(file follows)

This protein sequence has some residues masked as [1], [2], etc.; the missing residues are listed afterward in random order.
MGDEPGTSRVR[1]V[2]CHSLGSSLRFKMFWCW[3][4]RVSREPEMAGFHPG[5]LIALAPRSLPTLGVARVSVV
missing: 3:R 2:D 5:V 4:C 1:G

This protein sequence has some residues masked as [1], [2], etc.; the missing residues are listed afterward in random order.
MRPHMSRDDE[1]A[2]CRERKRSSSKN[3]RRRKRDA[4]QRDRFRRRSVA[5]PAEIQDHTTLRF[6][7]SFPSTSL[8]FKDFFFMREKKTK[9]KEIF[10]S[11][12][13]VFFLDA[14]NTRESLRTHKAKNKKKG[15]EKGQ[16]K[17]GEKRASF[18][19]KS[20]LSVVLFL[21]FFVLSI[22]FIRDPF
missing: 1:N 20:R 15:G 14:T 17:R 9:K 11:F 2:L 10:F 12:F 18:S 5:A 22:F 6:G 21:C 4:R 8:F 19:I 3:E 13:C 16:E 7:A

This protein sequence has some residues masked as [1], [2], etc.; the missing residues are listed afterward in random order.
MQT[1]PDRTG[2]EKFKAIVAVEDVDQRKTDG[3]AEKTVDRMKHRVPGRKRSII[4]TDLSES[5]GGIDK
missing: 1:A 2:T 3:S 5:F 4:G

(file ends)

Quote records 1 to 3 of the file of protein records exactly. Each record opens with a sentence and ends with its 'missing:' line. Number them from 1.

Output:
This protein sequence has some residues masked as [1], [2], etc.; the missing residues are listed afterward in random order.
MGDEPGTSRVR[1]V[2]CHSLGSSLRFKMFWCW[3][4]RVSREPEMAGFHPG[5]LIALAPRSLPTLGVARVSVV
missing: 3:R 2:D 5:V 4:C 1:G

This protein sequence has some residues masked as [1], [2], etc.; the missing residues are listed afterward in random order.
MRPHMSRDDE[1]A[2]CRERKRSSSKN[3]RRRKRDA[4]QRDRFRRRSVA[5]PAEIQDHTTLRF[6][7]SFPSTSL[8]FKDFFFMREKKTK[9]KEIF[10]S[11][12][13]VFFLDA[14]NTRESLRTHKAKNKKKG[15]EKGQ[16]K[17]GEKRASF[18][19]KS[20]LSVVLFL[21]FFVLSI[22]FIRDPF
missing: 1:N 20:R 15:G 14:T 17:R 9:K 11:F 2:L 10:F 12:F 18:S 5:A 22:F 6:G 21:C 4:R 8:F 19:I 3:E 13:C 16:E 7:A

This protein sequence has some residues masked as [1], [2], etc.; the missing residues are listed afterward in random order.
MQT[1]PDRTG[2]EKFKAIVAVEDVDQRKTDG[3]AEKTVDRMKHRVPGRKRSII[4]TDLSES[5]GGIDK
missing: 1:A 2:T 3:S 5:F 4:G